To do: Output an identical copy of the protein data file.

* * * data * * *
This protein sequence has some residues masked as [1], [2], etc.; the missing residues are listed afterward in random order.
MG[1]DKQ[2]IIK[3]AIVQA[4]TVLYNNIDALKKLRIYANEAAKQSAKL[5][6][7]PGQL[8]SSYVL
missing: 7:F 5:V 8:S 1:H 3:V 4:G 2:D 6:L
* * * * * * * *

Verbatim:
This protein sequence has some residues masked as [1], [2], etc.; the missing residues are listed afterward in random order.
MG[1]DKQ[2]IIK[3]AIVQA[4]TVLYNNIDALKKLRIYANEAAKQSAKL[5][6][7]PGQL[8]SSYVL
missing: 7:F 5:V 8:S 1:H 3:V 4:G 2:D 6:L